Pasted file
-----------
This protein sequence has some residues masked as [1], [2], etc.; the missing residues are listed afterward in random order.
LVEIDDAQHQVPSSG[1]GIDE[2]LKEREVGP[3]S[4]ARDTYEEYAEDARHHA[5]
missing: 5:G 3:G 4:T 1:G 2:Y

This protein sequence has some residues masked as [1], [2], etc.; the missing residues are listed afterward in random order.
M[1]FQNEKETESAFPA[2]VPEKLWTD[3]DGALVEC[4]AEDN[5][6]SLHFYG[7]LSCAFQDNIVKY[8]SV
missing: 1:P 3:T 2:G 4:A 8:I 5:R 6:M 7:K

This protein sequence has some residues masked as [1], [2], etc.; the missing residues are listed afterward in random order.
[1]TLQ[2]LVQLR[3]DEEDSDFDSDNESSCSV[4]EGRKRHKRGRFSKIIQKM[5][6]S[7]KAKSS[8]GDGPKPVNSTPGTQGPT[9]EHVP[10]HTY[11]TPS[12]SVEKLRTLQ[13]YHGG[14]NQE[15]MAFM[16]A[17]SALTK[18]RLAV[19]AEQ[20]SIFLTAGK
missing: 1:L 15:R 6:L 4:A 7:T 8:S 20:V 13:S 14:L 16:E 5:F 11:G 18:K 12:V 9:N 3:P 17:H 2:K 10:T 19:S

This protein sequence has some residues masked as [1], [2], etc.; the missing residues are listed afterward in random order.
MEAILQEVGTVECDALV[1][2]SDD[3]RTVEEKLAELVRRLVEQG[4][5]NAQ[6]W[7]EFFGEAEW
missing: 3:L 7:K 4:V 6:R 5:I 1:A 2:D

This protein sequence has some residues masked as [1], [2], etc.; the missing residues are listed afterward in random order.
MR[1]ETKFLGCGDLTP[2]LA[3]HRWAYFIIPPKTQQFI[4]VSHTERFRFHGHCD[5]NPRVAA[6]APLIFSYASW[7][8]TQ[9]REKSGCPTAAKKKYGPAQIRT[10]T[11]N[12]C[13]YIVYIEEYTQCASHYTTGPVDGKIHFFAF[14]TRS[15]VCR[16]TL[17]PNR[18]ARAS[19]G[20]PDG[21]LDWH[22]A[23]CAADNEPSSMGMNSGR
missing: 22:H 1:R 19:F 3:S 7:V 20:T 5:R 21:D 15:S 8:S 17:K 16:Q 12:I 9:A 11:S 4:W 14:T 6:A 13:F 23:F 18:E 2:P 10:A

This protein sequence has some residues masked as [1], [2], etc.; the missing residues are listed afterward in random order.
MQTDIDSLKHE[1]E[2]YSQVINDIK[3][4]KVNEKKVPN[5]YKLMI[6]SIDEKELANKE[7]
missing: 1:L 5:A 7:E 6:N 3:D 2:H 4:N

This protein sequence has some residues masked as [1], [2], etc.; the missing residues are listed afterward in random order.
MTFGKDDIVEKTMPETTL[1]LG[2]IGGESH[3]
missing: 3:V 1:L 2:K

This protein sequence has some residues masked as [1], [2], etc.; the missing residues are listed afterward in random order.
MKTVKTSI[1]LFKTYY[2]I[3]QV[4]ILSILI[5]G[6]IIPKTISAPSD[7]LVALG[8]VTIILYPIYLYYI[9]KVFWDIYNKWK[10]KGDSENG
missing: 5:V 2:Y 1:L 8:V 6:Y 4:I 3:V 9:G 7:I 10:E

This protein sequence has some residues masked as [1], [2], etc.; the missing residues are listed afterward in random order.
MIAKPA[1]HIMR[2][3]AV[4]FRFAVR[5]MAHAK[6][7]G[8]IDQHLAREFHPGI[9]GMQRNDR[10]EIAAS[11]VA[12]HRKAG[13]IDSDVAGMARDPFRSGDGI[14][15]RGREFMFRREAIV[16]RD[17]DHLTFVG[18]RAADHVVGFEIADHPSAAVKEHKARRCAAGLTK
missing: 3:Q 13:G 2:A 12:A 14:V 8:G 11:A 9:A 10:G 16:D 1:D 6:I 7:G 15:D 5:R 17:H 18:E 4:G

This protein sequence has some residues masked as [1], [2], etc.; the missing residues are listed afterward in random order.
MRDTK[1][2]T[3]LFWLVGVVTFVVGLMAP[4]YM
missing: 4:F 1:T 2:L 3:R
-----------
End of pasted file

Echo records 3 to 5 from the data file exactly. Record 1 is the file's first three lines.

This protein sequence has some residues masked as [1], [2], etc.; the missing residues are listed afterward in random order.
[1]TLQ[2]LVQLR[3]DEEDSDFDSDNESSCSV[4]EGRKRHKRGRFSKIIQKM[5][6]S[7]KAKSS[8]GDGPKPVNSTPGTQGPT[9]EHVP[10]HTY[11]TPS[12]SVEKLRTLQ[13]YHGG[14]NQE[15]MAFM[16]A[17]SALTK[18]RLAV[19]AEQ[20]SIFLTAGK
missing: 1:L 15:R 6:L 4:A 7:T 8:S 20:V 13:S 14:L 16:E 5:F 11:G 18:K 12:V 9:N 3:P 17:H 2:K 10:T 19:S

This protein sequence has some residues masked as [1], [2], etc.; the missing residues are listed afterward in random order.
MEAILQEVGTVECDALV[1][2]SDD[3]RTVEEKLAELVRRLVEQG[4][5]NAQ[6]W[7]EFFGEAEW
missing: 3:L 7:K 4:V 6:R 5:I 1:A 2:D

This protein sequence has some residues masked as [1], [2], etc.; the missing residues are listed afterward in random order.
MR[1]ETKFLGCGDLTP[2]LA[3]HRWAYFIIPPKTQQFI[4]VSHTERFRFHGHCD[5]NPRVAA[6]APLIFSYASW[7][8]TQ[9]REKSGCPTAAKKKYGPAQIRT[10]T[11]N[12]C[13]YIVYIEEYTQCASHYTTGPVDGKIHFFAF[14]TRS[15]VCR[16]TL[17]PNR[18]ARAS[19]G[20]PDG[21]LDWH[22]A[23]CAADNEPSSMGMNSGR
missing: 22:H 1:R 19:F 3:S 7:V 20:T 5:R 21:D 15:S 8:S 17:K 16:Q 12:I 9:A 11:S 4:W 14:T 6:A 13:F 23:F 18:E 2:P 10:A